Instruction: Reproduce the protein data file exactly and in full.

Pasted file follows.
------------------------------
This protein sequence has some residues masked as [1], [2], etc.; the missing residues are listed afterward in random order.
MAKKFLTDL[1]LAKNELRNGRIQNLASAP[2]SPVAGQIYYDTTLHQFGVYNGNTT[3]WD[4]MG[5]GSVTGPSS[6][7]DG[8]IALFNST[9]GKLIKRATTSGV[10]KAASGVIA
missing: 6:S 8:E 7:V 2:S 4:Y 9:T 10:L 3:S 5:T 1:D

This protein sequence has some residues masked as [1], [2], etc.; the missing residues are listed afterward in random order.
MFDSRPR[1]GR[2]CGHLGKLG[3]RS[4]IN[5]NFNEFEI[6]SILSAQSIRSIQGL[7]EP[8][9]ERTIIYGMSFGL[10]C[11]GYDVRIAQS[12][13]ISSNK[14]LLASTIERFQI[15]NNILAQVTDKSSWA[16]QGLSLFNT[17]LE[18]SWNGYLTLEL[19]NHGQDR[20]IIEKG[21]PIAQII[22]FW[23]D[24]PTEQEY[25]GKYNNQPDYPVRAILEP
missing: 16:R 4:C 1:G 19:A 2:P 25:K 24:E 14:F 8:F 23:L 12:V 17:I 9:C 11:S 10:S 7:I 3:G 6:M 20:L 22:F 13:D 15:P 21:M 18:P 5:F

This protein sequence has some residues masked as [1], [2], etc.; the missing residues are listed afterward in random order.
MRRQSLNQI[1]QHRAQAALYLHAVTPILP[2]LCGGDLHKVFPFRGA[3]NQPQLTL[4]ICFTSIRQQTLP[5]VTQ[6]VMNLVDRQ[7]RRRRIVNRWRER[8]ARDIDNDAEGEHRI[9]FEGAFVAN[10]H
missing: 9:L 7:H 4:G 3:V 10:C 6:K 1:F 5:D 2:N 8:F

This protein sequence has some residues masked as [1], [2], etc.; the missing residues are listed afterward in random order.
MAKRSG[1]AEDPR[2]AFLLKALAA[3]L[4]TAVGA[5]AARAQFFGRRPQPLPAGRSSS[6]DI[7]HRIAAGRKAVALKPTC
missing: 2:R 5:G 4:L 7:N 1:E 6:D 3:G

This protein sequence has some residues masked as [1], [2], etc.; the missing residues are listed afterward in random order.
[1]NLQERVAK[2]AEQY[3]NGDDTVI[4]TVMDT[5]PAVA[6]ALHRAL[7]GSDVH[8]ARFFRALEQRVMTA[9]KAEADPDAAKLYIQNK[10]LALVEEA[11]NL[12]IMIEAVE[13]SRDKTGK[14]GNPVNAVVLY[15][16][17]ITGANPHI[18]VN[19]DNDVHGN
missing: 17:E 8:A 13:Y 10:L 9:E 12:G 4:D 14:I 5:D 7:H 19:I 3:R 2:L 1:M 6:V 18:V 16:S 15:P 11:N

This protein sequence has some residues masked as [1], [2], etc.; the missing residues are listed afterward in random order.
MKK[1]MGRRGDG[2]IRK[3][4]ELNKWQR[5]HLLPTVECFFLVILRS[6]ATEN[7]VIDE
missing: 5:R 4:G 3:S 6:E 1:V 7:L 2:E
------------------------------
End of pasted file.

This protein sequence has some residues masked as [1], [2], etc.; the missing residues are listed afterward in random order.
MAKKFLTDL[1]LAKNELRNGRIQNLASAP[2]SPVAGQIYYDTTLHQFGVYNGNTT[3]WD[4]MG[5]GSVTGPSS[6][7]DG[8]IALFNST[9]GKLIKRATTSGV[10]KAASGVIA
missing: 6:S 8:E 7:V 2:S 4:Y 9:T 10:L 3:S 5:T 1:D

This protein sequence has some residues masked as [1], [2], etc.; the missing residues are listed afterward in random order.
MFDSRPR[1]GR[2]CGHLGKLG[3]RS[4]IN[5]NFNEFEI[6]SILSAQSIRSIQGL[7]EP[8][9]ERTIIYGMSFGL[10]C[11]GYDVRIAQS[12][13]ISSNK[14]LLASTIERFQI[15]NNILAQVTDKSSWA[16]QGLSLFNT[17]LE[18]SWNGYLTLEL[19]NHGQDR[20]IIEKG[21]PIAQII[22]FW[23]D[24]PTEQEY[25]GKYNNQPDYPVRAILEP
missing: 16:R 4:C 1:G 19:A 2:P 25:K 24:E 14:F 8:F 23:L 12:V 17:I 9:C 11:S 10:S 7:I 3:G 6:M 20:L 22:F 13:D 15:P 21:M 18:P 5:F

This protein sequence has some residues masked as [1], [2], etc.; the missing residues are listed afterward in random order.
MRRQSLNQI[1]QHRAQAALYLHAVTPILP[2]LCGGDLHKVFPFRGA[3]NQPQLTL[4]ICFTSIRQQTLP[5]VTQ[6]VMNLVDRQ[7]RRRRIVNRWRER[8]ARDIDNDAEGEHRI[9]FEGAFVAN[10]H
missing: 9:L 7:H 4:G 3:V 10:C 6:K 1:F 5:D 2:N 8:F

This protein sequence has some residues masked as [1], [2], etc.; the missing residues are listed afterward in random order.
MAKRSG[1]AEDPR[2]AFLLKALAA[3]L[4]TAVGA[5]AARAQFFGRRPQPLPAGRSSS[6]DI[7]HRIAAGRKAVALKPTC
missing: 2:R 5:G 4:L 7:N 1:E 6:D 3:G

This protein sequence has some residues masked as [1], [2], etc.; the missing residues are listed afterward in random order.
[1]NLQERVAK[2]AEQY[3]NGDDTVI[4]TVMDT[5]PAVA[6]ALHRAL[7]GSDVH[8]ARFFRALEQRVMTA[9]KAEADPDAAKLYIQNK[10]LALVEEA[11]NL[12]IMIEAVE[13]SRDKTGK[14]GNPVNAVVLY[15][16][17]ITGANPHI[18]VN[19]DNDVHGN
missing: 17:E 8:A 13:Y 10:L 9:E 12:G 4:D 14:I 5:D 7:H 19:I 3:R 2:L 1:M 6:V 18:V 16:S 15:P 11:N

This protein sequence has some residues masked as [1], [2], etc.; the missing residues are listed afterward in random order.
MKK[1]MGRRGDG[2]IRK[3][4]ELNKWQR[5]HLLPTVECFFLVILRS[6]ATEN[7]VIDE
missing: 5:R 4:G 3:S 6:E 1:V 7:L 2:E